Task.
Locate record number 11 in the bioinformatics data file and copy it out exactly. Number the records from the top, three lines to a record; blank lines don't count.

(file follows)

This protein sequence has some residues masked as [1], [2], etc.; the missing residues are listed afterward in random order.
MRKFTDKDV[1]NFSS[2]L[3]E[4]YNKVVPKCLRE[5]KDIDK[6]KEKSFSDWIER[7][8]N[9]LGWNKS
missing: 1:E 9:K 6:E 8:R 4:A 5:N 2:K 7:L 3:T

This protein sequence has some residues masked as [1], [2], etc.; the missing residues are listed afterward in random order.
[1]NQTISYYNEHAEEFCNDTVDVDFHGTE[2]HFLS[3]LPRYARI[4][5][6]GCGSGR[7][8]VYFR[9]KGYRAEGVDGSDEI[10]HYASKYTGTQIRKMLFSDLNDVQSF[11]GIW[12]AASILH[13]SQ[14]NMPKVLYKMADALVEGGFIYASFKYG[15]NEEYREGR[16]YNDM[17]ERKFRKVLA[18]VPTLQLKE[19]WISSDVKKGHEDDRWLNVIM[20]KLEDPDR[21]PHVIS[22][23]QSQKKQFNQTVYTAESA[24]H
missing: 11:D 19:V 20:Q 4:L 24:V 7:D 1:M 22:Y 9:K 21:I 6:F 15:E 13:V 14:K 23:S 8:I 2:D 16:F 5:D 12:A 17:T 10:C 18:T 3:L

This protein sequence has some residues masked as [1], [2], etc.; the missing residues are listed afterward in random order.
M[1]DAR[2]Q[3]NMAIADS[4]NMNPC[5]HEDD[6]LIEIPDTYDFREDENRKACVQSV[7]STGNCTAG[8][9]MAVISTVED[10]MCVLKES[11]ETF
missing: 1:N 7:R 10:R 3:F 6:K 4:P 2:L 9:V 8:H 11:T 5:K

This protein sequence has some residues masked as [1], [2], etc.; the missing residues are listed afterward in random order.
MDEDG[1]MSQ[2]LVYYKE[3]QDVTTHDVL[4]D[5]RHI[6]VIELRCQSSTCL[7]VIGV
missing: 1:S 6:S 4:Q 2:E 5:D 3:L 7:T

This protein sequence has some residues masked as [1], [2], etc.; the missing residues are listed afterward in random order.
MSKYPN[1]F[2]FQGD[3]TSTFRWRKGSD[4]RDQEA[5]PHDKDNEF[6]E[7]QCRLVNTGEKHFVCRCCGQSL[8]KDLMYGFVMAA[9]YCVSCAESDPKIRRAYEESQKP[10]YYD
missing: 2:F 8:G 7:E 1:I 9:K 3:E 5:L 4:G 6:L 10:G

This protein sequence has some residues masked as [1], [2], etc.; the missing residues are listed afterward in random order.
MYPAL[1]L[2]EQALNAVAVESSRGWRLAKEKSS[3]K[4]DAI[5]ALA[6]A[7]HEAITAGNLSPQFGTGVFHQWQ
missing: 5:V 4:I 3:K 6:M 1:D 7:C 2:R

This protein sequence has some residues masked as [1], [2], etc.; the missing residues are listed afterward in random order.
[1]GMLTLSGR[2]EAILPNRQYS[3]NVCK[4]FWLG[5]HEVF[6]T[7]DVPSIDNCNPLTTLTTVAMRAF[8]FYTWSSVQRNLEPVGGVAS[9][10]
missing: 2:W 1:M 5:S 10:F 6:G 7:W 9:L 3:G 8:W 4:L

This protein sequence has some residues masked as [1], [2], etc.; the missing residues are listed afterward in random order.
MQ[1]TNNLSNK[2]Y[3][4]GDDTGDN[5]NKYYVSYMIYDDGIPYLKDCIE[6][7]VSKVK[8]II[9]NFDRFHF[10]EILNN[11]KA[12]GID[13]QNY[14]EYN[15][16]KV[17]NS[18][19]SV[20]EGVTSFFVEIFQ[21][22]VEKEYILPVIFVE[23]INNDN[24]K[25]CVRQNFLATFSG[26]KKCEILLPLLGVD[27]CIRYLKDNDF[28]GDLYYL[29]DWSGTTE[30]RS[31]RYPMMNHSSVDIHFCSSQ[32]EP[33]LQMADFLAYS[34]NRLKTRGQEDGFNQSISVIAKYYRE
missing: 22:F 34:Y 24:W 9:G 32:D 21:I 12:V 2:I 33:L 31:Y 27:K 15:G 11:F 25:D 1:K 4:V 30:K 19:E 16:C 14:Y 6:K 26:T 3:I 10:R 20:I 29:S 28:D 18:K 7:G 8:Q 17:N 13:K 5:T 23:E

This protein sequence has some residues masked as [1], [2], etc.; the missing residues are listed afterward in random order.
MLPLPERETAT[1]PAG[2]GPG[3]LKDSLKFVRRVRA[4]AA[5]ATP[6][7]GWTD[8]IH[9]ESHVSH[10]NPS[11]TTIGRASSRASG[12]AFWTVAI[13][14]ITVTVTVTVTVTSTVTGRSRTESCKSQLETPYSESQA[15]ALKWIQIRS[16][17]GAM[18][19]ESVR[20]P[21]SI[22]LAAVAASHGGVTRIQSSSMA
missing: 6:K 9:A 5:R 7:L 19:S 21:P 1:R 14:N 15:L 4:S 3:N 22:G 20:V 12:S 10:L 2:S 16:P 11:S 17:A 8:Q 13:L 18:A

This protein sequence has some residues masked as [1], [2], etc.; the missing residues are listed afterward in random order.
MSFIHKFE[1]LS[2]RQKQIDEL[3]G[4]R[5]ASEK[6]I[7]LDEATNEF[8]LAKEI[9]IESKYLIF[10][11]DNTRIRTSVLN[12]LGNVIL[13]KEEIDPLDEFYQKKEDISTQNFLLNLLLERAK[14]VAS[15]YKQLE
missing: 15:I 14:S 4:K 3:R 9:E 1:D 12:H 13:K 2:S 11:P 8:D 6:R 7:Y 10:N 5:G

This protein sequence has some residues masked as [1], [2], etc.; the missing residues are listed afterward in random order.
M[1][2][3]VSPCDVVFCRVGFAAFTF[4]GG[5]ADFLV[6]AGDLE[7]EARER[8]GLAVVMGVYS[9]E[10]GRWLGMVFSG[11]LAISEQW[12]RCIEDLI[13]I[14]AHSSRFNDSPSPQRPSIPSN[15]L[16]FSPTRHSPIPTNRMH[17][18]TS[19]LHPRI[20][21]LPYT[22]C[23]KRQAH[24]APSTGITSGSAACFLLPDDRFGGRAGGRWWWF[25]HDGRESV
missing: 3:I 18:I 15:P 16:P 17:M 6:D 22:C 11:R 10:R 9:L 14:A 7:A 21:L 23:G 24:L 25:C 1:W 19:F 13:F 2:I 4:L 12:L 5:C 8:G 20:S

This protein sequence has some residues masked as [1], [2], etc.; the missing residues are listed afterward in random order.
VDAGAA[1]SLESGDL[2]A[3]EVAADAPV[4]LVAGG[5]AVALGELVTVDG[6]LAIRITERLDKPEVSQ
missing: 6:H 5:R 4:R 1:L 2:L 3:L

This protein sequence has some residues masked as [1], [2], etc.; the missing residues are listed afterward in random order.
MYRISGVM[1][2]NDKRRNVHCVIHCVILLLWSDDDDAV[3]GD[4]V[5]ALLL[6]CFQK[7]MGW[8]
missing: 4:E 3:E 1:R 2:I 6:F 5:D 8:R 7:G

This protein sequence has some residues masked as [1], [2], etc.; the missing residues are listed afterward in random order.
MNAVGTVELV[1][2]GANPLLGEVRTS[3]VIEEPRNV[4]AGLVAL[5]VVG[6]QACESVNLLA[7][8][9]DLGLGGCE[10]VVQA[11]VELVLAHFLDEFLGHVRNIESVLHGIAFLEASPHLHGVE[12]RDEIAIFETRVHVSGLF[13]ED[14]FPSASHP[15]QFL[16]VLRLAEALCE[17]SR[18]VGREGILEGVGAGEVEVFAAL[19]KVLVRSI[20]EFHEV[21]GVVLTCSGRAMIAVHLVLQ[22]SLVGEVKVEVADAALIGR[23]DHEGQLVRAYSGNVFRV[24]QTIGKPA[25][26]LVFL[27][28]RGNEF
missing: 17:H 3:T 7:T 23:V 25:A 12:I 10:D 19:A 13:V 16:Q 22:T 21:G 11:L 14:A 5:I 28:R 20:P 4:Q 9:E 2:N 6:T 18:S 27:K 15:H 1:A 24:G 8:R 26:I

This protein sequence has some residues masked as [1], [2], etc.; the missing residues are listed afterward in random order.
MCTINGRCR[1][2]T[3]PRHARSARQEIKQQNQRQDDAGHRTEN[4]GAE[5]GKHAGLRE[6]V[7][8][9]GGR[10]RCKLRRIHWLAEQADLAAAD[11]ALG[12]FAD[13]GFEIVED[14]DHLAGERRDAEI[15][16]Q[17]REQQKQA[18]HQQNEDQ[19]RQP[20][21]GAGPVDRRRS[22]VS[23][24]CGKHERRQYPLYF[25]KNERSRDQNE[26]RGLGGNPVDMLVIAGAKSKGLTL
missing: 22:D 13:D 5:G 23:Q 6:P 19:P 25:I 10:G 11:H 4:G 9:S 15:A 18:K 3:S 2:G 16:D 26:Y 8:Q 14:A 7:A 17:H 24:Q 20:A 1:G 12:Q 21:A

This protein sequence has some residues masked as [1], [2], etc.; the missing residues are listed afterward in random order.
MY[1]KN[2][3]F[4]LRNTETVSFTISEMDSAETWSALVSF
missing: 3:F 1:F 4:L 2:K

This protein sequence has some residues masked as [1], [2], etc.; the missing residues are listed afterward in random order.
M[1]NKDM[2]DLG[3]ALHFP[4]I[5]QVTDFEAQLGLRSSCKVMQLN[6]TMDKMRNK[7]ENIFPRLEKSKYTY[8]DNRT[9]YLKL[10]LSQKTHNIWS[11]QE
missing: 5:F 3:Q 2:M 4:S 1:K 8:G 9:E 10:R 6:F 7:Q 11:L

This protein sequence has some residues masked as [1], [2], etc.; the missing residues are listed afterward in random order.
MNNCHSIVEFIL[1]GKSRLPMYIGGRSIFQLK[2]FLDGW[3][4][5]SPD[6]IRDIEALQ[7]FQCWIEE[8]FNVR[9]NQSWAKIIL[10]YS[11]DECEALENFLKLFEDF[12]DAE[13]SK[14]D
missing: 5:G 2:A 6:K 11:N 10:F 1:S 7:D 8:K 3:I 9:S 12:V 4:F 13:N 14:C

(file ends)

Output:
This protein sequence has some residues masked as [1], [2], etc.; the missing residues are listed afterward in random order.
M[1][2][3]VSPCDVVFCRVGFAAFTF[4]GG[5]ADFLV[6]AGDLE[7]EARER[8]GLAVVMGVYS[9]E[10]GRWLGMVFSG[11]LAISEQW[12]RCIEDLI[13]I[14]AHSSRFNDSPSPQRPSIPSN[15]L[16]FSPTRHSPIPTNRMH[17][18]TS[19]LHPRI[20][21]LPYT[22]C[23]KRQAH[24]APSTGITSGSAACFLLPDDRFGGRAGGRWWWF[25]HDGRESV
missing: 3:I 18:I 15:P 16:P 17:M 6:D 22:C 11:R 10:R 9:L 14:A 7:A 21:L 23:G 24:L 25:C 1:W 19:F 13:F 2:I 4:L 12:L 5:C 8:G 20:S